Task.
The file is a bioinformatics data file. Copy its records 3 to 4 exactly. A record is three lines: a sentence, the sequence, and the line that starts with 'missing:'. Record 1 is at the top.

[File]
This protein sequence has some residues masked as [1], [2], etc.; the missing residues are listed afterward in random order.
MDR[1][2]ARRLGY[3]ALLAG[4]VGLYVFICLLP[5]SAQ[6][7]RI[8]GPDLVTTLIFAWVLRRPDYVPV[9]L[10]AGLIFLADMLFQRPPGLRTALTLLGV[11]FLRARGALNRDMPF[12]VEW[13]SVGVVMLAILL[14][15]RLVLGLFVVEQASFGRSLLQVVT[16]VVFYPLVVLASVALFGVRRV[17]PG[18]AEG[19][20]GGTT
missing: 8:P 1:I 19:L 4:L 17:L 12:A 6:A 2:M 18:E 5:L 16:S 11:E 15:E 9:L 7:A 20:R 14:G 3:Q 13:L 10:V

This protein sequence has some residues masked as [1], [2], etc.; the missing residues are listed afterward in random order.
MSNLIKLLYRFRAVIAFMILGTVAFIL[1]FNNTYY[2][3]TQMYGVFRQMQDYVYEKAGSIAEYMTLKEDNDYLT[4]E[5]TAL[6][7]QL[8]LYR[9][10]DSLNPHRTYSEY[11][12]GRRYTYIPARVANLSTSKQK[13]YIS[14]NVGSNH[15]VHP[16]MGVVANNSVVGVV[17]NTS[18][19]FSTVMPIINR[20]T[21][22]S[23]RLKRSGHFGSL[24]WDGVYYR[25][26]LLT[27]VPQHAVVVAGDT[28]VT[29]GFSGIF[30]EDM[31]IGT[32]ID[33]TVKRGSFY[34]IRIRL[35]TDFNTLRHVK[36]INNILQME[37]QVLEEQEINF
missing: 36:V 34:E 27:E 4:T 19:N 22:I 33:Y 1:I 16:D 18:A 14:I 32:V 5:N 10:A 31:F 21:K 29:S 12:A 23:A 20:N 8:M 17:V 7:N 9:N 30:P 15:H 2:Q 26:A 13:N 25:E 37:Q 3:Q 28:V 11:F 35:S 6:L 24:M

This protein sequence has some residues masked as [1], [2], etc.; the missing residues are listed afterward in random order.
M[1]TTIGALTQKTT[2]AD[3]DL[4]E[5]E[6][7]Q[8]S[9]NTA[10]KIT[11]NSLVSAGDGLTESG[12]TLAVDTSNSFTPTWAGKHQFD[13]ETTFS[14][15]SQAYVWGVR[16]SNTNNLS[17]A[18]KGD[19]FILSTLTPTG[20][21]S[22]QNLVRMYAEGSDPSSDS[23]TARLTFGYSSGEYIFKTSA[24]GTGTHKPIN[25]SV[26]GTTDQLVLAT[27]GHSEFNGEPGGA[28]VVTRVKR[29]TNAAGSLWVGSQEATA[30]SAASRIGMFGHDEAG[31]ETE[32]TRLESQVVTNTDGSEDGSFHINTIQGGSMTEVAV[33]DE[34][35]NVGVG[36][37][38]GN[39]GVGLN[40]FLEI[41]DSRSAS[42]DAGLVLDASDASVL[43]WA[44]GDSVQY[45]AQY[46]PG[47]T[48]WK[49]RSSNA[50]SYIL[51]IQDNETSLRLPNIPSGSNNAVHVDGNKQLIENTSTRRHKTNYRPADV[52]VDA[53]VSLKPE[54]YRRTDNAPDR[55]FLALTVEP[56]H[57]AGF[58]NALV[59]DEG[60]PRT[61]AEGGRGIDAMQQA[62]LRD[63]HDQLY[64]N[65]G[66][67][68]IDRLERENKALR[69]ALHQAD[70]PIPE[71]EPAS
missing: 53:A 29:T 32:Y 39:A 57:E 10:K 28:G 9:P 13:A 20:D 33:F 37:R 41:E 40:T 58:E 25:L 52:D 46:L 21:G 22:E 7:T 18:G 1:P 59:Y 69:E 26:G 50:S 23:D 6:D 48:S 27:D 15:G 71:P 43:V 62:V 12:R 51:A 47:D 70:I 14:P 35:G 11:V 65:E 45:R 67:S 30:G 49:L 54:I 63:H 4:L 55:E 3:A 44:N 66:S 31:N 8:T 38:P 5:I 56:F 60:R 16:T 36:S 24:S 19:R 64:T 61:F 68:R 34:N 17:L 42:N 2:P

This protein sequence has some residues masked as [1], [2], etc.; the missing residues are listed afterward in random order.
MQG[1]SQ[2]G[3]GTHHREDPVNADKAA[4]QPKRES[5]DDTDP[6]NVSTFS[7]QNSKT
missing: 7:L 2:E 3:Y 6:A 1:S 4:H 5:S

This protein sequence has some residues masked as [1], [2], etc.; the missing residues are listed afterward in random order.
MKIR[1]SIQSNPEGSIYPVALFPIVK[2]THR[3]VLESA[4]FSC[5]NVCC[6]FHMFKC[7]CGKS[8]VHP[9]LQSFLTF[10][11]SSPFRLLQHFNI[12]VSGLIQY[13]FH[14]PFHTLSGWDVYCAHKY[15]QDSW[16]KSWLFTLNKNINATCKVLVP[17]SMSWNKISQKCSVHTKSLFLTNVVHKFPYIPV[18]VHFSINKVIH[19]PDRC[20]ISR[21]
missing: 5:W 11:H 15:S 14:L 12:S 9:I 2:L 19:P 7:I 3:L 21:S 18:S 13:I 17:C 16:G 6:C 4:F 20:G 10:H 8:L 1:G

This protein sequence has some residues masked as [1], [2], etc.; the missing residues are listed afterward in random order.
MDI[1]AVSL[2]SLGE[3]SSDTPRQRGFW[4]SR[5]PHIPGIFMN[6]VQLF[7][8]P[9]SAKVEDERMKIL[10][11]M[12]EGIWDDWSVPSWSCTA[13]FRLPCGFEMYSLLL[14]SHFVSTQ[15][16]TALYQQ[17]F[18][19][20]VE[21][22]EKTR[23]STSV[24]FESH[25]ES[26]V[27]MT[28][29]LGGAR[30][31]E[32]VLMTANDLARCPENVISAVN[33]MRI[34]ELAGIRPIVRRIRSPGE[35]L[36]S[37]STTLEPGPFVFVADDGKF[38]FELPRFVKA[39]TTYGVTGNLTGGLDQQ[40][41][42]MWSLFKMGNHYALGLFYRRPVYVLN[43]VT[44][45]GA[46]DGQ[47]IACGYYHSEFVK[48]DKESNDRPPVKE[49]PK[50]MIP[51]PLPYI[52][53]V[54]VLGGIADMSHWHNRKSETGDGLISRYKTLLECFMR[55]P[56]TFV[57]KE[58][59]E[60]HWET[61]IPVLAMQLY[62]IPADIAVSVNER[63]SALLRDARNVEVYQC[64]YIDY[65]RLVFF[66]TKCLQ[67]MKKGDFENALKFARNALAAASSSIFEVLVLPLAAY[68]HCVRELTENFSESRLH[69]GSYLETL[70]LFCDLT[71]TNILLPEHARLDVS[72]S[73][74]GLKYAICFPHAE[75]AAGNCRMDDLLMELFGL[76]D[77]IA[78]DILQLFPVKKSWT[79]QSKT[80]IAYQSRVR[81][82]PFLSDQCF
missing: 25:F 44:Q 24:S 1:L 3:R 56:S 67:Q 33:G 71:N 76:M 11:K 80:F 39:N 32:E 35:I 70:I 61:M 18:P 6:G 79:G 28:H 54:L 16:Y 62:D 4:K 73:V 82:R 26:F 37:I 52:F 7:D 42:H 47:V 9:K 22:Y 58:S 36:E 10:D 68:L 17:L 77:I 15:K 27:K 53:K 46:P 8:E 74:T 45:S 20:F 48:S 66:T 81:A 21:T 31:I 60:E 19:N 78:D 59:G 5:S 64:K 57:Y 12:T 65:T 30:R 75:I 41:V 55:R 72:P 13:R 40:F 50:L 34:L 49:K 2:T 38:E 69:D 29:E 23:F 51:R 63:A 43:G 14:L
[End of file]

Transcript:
This protein sequence has some residues masked as [1], [2], etc.; the missing residues are listed afterward in random order.
M[1]TTIGALTQKTT[2]AD[3]DL[4]E[5]E[6][7]Q[8]S[9]NTA[10]KIT[11]NSLVSAGDGLTESG[12]TLAVDTSNSFTPTWAGKHQFD[13]ETTFS[14][15]SQAYVWGVR[16]SNTNNLS[17]A[18]KGD[19]FILSTLTPTG[20][21]S[22]QNLVRMYAEGSDPSSDS[23]TARLTFGYSSGEYIFKTSA[24]GTGTHKPIN[25]SV[26]GTTDQLVLAT[27]GHSEFNGEPGGA[28]VVTRVKR[29]TNAAGSLWVGSQEATA[30]SAASRIGMFGHDEAG[31]ETE[32]TRLESQVVTNTDGSEDGSFHINTIQGGSMTEVAV[33]DE[34][35]NVGVG[36][37][38]GN[39]GVGLN[40]FLEI[41]DSRSAS[42]DAGLVLDASDASVL[43]WA[44]GDSVQY[45]AQY[46]PG[47]T[48]WK[49]RSSNA[50]SYIL[51]IQDNETSLRLPNIPSGSNNAVHVDGNKQLIENTSTRRHKTNYRPADV[52]VDA[53]VSLKPE[54]YRRTDNAPDR[55]FLALTVEP[56]H[57]AGF[58]NALV[59]DEG[60]PRT[61]AEGGRGIDAMQQA[62]LRD[63]HDQLY[64]N[65]G[66][67][68]IDRLERENKALR[69]ALHQAD[70]PIPE[71]EPAS
missing: 53:A 29:T 32:Y 39:A 57:E 10:K 28:G 9:P 13:A 20:D 33:F 37:R 41:E 40:T 58:E 25:L 52:D 46:L 21:G 22:E 7:T 18:G 1:P 59:Y 69:E 26:G 50:S 23:D 6:D 48:S 27:D 15:G 71:P 43:V 62:V 12:R 51:A 47:D 70:I 14:P 35:G 11:V 65:E 45:R 67:S 30:G 49:L 54:I 63:H 4:L 55:E 3:A 44:N 66:S 31:N 8:T 38:P 5:I 56:F 60:R 16:T 36:S 24:S 19:R 64:T 61:F 68:R 34:N 17:L 42:N 2:P

This protein sequence has some residues masked as [1], [2], etc.; the missing residues are listed afterward in random order.
MQG[1]SQ[2]G[3]GTHHREDPVNADKAA[4]QPKRES[5]DDTDP[6]NVSTFS[7]QNSKT
missing: 7:L 2:E 3:Y 6:A 1:S 4:H 5:S